Keith Strudler: Why 2016 Wasn’t So Bad
The end of the year is when we try to create meaning, to put the past into context and begin to look ahead. By most accounts, a lot of people largely think of 2016 as a giant black hole. I’ve heard worst year ever, the end of the world as we know it, and a bunch of other things I can’t repeat on the air. Depending on your own personal experiences and your ability to ignore the hypothetical and/or live with cognitive dissonance, your own particular mileage may vary. Regardless, I doubt many of us will view 2016 as the height of American excellence. Granted, it’s not 1941, but that’s a low bar for measure.
That may be true for things like geopolitics and race relations and the future of the planet, but perhaps less so for the landscape of sports. In fact, we were privileged to a bevy of riches on the fields and courts and tracks and pools this year. Granted, every year has its sporting superlatives, but 2016 was particularly grand. For starters, Broncos quarterback Peyton Manning got to live everyone’s childhood fantasy, ending his illustrious career with a walk-off Super Bowl win. The year continued with the greatest regular season in NBA history, at least according to wins and losses as the Golden State Warriors won 73 regular season games and played a game that felt more like a performance than a sporting event. And LeBron James managed to top that by beating that very team to bring Cleveland its first major sports title since 1964 – and perhaps establish himself as the greatest athlete to ever palm a basketball.
If that weren’t enough, and if you’re willing to ignore the inherent cynicism that comes in holding an Olympic Games in an increasingly impoverished land of economic distress, the 2016 Rio Summer Games were yet another display of human accomplishment. Leave aside the obvious of the American women’s Gymnastics Team, but we also saw the final stanza in Michael Phelps’ historic swimming career and, on land, the reaffirmation of the fastest man on the planet in Usain Bolt. Not to mention a fairly heroic salute by Ethiopian distance runner Feyisa Lilesa at the end of the Olympic Marathon.
Then in the fall, the Chicago Cubs broke their 108 year curse to win the World Series, an event largely regarded as the best in sports of 2016, at least according to our year end Marist Poll. Even as the heavy favorite going in, Chicago’s win felt like a Cinderella story. And some five million people gathered – peacefully no less – to celebrate. It felt good to have a bunch of people together in one spot without anyone yelling “lock her up” or “build the wall.”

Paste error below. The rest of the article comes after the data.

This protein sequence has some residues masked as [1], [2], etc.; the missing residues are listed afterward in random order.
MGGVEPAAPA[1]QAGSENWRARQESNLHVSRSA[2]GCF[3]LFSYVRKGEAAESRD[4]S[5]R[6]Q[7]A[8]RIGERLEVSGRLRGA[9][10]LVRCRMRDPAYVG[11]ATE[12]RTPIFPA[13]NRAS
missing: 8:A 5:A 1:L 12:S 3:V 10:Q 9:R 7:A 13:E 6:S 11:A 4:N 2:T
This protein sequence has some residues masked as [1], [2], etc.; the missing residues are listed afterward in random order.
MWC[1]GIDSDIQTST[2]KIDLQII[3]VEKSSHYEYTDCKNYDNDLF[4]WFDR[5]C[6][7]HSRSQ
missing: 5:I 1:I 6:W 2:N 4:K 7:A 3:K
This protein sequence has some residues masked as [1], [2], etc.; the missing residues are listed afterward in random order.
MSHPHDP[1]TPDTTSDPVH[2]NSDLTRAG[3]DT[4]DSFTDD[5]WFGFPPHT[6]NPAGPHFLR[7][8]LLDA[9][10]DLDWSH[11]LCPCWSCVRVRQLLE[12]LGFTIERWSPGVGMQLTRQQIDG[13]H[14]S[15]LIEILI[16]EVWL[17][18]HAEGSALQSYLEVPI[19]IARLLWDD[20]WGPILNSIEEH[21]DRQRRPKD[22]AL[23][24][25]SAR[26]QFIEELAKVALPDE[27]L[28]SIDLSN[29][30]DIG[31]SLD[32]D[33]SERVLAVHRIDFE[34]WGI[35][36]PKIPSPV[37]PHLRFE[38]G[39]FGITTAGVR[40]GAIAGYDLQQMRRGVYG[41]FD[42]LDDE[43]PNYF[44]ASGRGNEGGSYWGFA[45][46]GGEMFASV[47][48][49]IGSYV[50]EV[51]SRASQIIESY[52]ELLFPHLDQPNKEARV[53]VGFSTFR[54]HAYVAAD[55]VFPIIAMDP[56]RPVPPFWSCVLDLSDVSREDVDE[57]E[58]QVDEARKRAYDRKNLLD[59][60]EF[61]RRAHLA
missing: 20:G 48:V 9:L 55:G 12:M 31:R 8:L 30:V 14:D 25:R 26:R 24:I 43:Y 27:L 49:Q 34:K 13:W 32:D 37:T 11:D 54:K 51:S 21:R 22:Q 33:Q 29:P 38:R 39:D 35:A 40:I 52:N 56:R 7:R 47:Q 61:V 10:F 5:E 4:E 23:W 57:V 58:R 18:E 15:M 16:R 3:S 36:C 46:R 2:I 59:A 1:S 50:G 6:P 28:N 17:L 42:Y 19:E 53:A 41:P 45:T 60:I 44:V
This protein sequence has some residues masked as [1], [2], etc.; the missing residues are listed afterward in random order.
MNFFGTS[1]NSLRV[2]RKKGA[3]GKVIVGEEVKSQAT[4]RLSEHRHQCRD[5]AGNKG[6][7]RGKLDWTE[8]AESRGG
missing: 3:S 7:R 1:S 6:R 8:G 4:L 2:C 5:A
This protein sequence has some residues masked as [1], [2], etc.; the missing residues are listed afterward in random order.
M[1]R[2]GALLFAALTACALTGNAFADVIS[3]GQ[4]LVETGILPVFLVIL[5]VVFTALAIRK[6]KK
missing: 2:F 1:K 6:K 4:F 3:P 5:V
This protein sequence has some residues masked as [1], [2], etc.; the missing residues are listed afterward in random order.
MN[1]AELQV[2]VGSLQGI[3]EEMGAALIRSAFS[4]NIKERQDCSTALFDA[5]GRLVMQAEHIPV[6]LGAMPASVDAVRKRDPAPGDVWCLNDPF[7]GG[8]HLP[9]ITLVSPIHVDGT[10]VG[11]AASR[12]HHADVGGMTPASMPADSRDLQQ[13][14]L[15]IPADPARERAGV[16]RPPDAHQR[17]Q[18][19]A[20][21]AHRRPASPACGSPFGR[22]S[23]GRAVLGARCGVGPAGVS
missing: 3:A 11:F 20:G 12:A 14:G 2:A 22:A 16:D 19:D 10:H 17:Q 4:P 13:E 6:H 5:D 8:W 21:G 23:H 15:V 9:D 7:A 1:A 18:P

If you actually want a Cinderella story and care to look outside our borders, Leicester City won the vaunted Premier League for the very first in history despite 5000-1 odds. If that doesn’t make you believe that anything is possible, then nothing will. I think the only people that didn’t see this as the feel good story of a lifetime are the British betting books, which had to buy people out of what looked like throwing coins into a fountain at the time.
So what does this all mean, other than being a fairly obvious retelling of the year in sports? Well, perhaps it’s to remind us that there is enormous potential in the human condition, even if we don’t always recognize or realize that possibility. In the framework of human competition, we find ourselves capable of both our best and our worst. That’s not simply this year, but throughout history. And certainly, we’ve seen some of the worst this year – like the NFL’s continued cover of concussion research, or the systemic PED abuse by Russian sports federations, all under a KGB-like shroud of secrecy. But as an aggregate, this sports year has been quite good – inspiring even. Whether you seek solace in individual exceptionalism, collective success, or righteous sacrifice, you can find it in 2016.
Perhaps this isn’t all that surprising. At the highest levels, sport strips people to their very essence, where competitors are both glorious and vulnerable at the same time. Where they must, almost by default, disarm themselves of the very chicanery that begets our politicians, corporate citizens – even each other – that too often leaves us crestfallen come year’s end.
So, as 2016 fades to 2017, and you feel like the world is simply one headline from extinction, remember that this past year wasn’t all bad. In fact, it was often spectacular. You simply need to know where to look.
Keith Strudler is the director of the Marist College Center for Sports Communication and an associate professor of communication. You can follow him on twitter at @KeithStrudler
The views expressed by commentators are solely those of the authors. They do not necessarily reflect the views of this station or its management.